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I wanted to know if I am setting up my GMM correctly or if there is a better way to model the data. My data set has arrest data for individuals starting from when they were juveniles (approximately age 12) up through whatever their current age happens to be (ranging from 21 to 67 years of age). From these raw data, I created a set of 49 indicator variables reflecting whether a person was arrested at a given age or not. Variable 1 represents arrested at age 12 or not for all subjects; variable 2 represents arrested at age 13 or not, etc. up through age 60. If a person is younger than 60, as most in the data set are, I set the indicator variable for that year and for all subsequent years to be missing. For instance, a 35 year old would have missing data for the indicators representing ages 36 through 60 with the variables for years 12 through 35 set at 0 (no arrest) or 1 (arrested). I then ran these data through mplus using Type = mixture, to estimate a GMM with linear and quadratic terms. The model converges (2  5 classes with the 5 class model best) but I get a warning saying the covariance coverage is below the specified limit. I assume this is because of the missing data for the variables representing later years. Should I be concerned about that error message? Is there a better or more correct way to model these data? Thanks in advance! James 


So much missing data can be an issue. I suggest using the multiple group multiple cohort approach shown in Example 6.18. 


I looked at 6.18 and see your point. However, I keep getting the error message: "One or more variables in the data set have no nonmissing values." Unlike the example, there are not an equal number of measurements per participant. The number of measurements varies by age group. To approximate the multiple cohort model, I created 4 groups based on age (< 30, 3140, etc.) My model statement is: Model: i s q arrv1@0 arrv2@.1 arrv3@.2 arrv4@.3 arrv5@.4 arrv6@.5... arrv44@4.3; All measurement points are included in this statement, which I assumed refers to the oldest group. For each younger group, I set up a similar statement but only included the times for which they were measured. For the <30 group, it looks like this: Model <30: i s q  arrv1@0 arrv2@.1 arrv3@.2 arrv4@.3 arrv5@.4 arrv6@.5... arrv19@1.8; And so on... This setup generates the missing data error. What I am doing wrong? 


Please send your input, data, output, and license number to support@statmodel.com. 


Linda, One followup question. I have slogged on with this model and after figuring out how to deal with missing data and the coverage issue, have successfully run it as a GMM. Upon adding covariates to the model (regressing both class and the growth factors on covariates) I notice that the part of the print out showing estimated probabilities for the categorical indicators at each time point by class are no longer presented. Reading through posts on here, I understand this is because the estimated probabilities depend on the covariates. I wanted to calculate them by hand for one of the covariates and classes so I could show the effects of that covariate on the growth curve for that class. I have not been able to figure out the formula for doing so using the intercepts for the growth factors and the estimated values for each growth factor regressed on a covariate (by class). The examples in the mPlus manual (showing conversion from log odds to probabilities) seem not to apply. Is it possible to calculate these probabilities by hand, and if so, can you direct me to an example or the formula. Thanks again, James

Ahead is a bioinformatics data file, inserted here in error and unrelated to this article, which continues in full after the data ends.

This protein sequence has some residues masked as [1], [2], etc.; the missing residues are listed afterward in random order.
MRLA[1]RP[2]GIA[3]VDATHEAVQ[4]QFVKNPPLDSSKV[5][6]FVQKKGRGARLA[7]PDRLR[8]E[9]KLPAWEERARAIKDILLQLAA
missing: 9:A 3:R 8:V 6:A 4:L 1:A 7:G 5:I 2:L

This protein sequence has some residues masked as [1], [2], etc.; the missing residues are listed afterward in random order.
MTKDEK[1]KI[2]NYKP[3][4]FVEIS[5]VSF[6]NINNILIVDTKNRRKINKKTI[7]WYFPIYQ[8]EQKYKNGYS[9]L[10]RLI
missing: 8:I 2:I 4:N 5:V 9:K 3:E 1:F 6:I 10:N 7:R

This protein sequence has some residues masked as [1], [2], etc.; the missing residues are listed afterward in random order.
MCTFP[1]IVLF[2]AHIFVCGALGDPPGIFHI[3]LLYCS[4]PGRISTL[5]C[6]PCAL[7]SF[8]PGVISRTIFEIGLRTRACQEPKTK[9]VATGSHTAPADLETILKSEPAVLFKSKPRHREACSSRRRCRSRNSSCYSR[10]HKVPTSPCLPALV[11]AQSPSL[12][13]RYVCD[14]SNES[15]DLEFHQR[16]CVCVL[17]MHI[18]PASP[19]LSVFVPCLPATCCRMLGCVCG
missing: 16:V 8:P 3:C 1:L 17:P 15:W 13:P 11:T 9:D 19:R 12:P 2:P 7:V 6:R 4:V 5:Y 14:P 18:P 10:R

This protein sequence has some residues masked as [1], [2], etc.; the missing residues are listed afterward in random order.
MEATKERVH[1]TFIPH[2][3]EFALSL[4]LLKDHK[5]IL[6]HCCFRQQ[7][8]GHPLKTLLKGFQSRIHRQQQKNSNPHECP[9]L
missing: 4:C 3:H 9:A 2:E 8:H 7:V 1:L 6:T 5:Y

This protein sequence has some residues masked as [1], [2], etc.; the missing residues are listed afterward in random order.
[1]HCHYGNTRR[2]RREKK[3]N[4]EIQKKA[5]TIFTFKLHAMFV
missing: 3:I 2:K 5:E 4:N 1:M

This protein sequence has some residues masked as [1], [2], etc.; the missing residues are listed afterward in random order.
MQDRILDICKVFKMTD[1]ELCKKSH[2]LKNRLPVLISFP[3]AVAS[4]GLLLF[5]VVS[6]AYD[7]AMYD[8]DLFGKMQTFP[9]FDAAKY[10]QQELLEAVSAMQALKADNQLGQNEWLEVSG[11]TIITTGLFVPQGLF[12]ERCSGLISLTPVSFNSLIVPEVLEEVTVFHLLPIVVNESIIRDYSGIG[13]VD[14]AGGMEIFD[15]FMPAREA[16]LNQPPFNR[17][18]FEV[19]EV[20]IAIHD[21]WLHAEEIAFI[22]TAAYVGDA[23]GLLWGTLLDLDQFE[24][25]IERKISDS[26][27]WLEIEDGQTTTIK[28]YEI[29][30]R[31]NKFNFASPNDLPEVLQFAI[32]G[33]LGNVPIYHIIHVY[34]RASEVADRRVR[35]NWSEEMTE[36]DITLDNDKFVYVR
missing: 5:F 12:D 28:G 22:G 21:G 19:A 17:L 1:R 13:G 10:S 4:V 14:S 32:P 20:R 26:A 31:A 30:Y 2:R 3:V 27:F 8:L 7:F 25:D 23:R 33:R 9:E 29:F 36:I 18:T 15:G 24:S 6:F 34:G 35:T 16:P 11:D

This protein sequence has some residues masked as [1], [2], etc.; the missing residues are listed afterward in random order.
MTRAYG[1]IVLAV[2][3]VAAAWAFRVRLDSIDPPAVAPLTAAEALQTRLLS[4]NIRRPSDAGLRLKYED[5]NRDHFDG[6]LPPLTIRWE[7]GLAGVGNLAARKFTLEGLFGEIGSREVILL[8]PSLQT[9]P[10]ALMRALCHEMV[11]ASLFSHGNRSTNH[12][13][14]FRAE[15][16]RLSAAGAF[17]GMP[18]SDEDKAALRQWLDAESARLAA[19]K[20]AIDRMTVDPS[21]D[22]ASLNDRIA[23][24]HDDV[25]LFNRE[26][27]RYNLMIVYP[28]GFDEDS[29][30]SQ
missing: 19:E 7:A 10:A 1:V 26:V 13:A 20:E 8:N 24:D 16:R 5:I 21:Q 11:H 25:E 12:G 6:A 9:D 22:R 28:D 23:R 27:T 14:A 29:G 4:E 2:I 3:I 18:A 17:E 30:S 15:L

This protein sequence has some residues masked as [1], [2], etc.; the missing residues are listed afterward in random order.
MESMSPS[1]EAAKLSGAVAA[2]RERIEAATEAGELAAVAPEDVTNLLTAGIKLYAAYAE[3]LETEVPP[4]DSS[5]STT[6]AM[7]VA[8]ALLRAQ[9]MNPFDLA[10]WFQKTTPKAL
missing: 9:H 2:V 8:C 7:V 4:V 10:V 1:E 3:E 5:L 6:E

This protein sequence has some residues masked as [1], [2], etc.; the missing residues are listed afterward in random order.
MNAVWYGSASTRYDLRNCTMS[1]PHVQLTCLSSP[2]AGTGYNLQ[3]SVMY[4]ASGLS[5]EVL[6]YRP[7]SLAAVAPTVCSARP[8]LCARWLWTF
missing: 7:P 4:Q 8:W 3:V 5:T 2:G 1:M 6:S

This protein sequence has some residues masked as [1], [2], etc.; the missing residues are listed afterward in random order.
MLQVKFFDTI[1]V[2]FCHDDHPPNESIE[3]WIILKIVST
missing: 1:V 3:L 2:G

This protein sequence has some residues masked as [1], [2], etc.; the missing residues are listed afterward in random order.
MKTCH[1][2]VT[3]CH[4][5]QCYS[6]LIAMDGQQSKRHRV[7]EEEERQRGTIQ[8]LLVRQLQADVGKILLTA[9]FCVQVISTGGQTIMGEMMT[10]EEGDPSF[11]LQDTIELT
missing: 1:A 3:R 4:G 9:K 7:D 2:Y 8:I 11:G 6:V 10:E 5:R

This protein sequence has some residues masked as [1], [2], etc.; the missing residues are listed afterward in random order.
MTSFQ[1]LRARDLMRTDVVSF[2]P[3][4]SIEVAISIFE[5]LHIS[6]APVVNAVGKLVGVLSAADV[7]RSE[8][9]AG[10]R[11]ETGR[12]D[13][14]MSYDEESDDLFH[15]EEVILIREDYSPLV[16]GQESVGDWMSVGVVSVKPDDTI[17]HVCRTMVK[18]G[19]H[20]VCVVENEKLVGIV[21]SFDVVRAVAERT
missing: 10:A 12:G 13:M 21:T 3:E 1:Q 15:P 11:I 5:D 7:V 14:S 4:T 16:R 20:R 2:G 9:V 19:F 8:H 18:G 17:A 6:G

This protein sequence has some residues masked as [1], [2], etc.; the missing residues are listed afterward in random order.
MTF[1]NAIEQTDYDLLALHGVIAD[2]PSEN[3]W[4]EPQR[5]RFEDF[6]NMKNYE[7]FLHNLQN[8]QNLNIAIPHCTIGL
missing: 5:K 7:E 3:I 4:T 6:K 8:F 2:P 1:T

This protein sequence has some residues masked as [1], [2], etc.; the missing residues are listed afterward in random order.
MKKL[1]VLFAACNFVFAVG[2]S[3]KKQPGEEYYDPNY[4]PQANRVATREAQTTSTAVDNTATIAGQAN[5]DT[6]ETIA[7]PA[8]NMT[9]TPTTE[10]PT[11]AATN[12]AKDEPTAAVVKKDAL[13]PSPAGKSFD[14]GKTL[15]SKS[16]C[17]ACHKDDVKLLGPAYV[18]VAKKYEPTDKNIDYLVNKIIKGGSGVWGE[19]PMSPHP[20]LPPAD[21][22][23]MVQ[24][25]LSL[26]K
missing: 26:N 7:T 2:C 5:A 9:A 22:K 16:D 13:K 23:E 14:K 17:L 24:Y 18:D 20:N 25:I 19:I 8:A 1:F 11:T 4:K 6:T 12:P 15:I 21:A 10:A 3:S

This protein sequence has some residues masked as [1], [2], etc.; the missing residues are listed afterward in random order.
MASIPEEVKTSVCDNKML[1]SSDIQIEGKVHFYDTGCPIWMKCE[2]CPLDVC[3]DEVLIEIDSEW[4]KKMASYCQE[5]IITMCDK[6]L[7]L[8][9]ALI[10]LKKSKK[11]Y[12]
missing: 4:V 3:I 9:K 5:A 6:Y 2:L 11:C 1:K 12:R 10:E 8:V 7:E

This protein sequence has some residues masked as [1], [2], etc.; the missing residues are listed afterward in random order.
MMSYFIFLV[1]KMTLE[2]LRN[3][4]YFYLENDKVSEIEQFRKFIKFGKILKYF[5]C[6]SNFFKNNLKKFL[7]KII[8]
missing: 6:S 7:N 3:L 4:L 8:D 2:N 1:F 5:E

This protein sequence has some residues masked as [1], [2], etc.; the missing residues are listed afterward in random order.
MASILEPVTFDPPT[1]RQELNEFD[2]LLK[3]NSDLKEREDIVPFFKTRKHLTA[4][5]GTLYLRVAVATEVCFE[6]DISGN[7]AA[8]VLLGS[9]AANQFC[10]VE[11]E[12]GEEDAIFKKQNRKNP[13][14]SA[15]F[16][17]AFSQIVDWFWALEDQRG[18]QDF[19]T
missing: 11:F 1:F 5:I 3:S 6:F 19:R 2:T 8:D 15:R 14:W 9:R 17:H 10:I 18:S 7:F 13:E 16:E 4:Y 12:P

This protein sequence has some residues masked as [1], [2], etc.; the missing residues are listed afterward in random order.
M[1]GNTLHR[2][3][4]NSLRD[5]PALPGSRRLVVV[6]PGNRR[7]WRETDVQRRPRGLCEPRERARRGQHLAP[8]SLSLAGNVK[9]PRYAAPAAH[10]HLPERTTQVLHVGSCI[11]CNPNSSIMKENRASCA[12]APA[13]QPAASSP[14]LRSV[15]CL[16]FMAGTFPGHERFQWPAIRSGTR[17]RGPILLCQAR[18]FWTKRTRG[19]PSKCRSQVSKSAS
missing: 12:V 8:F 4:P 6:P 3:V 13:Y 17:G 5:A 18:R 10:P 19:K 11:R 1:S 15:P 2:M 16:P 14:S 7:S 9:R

The log odds for various combinations of covariate values are calculated using the results from the output and the values of the covariates. See pages 409410 of the user's guide. 


Does it make sense to include a case with only one observed value in a GMM? I can see how this case would be informative in a simple growth curve model; it would help determine the average value of the curve at that timepoint. However, with a mixture model, it seems like this case would be unclassifiable. If two classes have the same initial value but diverge at later timepoints, a case with only one observation at the initial timepoint might have an equal probability of being in each class. Of course, I can see how this example might exist even for a case with the maximum number of observations. Each observed value could fall halfway between two classes. So, would a case with a single observation help determine the crosssectional mixture distribution at that one timepoint? Thank you for your help! 


I would include all observations. I can't imagine that it would make much of a difference one way or the other. But you can always, do it and see. 


Thank you! 

saravanelst posted on Tuesday, September 20, 2016  7:18 am



I would like to run a GMM, but am wondering how many time points I could use. Percentage missing for at each time point: year 1: 0% year 2: 21.8% year 3: 36.7% year 4: 50.4% year 5: 63.6% year 6: 77.5& year 7: 91.1% Is there a maximum number of missings that is allowed? 


No, but the data from year 7 don't seem to be of much value given the high percentage missing data. 


I got this syntax error; what should I do. My data has very few missing information. *** ERROR One or more variables in the data set have no nonmissing values. Check your data and format statement. Continuous Number of Variable Observations Variance **ACCEPT 0 **EASE 0 **SAMECOM 0 **INTPYEAR 0 **BRIEFSC 0 **BRIEFAC 0 *** WARNING Data set contains cases with missing on xvariables. These cases were not included in the analysis. Number of cases with missing on xvariables: 144 


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